“Arrogance is a self-defense tactic to disguise insecurities.” – Caroll Michels
Arrogance as a Nutrient
Black. Gay. Southern. I have mentioned these double-edged swords in other blogs. Add them to adolescence – which is a difficult period in one’s life to navigate irrespective of race, sexuality, or regional upbringing – rurality and coming home to an abusive drunk of a father every day. Now we are talking about an everyday life elixir guaranteed to deplete one’s self esteem, ability to hope for the best, and willingness to see the good in any situation, among other destabilizing effects. The happy and positive memories of my background were completely overshadowed by the darker moments. Admittedly there were many positive experiences in my childhood, adolescence, and young adult lives. I must dig a little deeper to unearth them – an effort worthy of exploring in another blog.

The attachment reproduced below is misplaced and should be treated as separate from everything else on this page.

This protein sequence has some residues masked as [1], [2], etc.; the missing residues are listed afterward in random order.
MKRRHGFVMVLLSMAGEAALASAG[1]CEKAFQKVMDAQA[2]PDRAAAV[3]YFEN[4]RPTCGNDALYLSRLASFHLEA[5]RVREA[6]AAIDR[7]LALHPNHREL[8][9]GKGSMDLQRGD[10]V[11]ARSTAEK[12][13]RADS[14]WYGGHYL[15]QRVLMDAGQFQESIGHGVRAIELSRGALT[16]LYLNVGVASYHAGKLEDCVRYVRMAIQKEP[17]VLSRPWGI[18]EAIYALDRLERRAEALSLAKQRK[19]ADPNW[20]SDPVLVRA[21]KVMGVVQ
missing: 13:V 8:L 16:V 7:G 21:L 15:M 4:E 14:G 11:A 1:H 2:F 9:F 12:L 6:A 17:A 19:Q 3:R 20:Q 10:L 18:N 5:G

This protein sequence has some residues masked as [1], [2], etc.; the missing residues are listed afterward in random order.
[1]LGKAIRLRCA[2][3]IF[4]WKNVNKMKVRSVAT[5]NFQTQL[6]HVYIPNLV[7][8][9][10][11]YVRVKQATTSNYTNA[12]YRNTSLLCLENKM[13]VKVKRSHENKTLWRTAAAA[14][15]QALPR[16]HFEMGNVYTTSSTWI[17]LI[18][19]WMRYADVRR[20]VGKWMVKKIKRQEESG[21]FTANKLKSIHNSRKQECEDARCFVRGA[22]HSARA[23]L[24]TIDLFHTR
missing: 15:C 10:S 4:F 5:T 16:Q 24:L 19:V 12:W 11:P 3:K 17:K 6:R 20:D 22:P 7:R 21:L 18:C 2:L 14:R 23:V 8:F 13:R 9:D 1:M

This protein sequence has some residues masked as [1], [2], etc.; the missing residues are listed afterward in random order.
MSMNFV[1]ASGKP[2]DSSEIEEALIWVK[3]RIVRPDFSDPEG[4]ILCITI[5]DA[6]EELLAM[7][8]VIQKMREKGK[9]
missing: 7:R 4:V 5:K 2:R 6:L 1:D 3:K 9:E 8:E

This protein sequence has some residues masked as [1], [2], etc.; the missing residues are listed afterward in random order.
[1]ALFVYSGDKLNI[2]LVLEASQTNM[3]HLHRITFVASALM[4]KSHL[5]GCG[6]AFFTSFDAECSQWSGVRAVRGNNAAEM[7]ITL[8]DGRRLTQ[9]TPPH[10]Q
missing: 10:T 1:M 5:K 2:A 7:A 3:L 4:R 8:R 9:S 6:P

Tangential Note: I understand the privilege I had in living with my father who ensured our family never ever went hungry, unclothed, or without shelter. Many young boys in America, especially black and brown ones, were not as fortunate to live in a two-parent, dual income home. This also does not mean the terrible things that came along with that should not be said aloud.
The exhaustion I mentioned earlier had to be replenished with something allowing me not to give up while accepting things as they were. This is different from not acknowledging them as real – I did – I simply did not allow them to go unchallenged. I turned to bouts of arrogance – I am better than this situation, I can succeed even though some people around me tells me I cannot/will not, I know better than my shouting drunk father – as a necessary nutrient to beat back the depletion of my character; the dimming of my bulb, so to speak.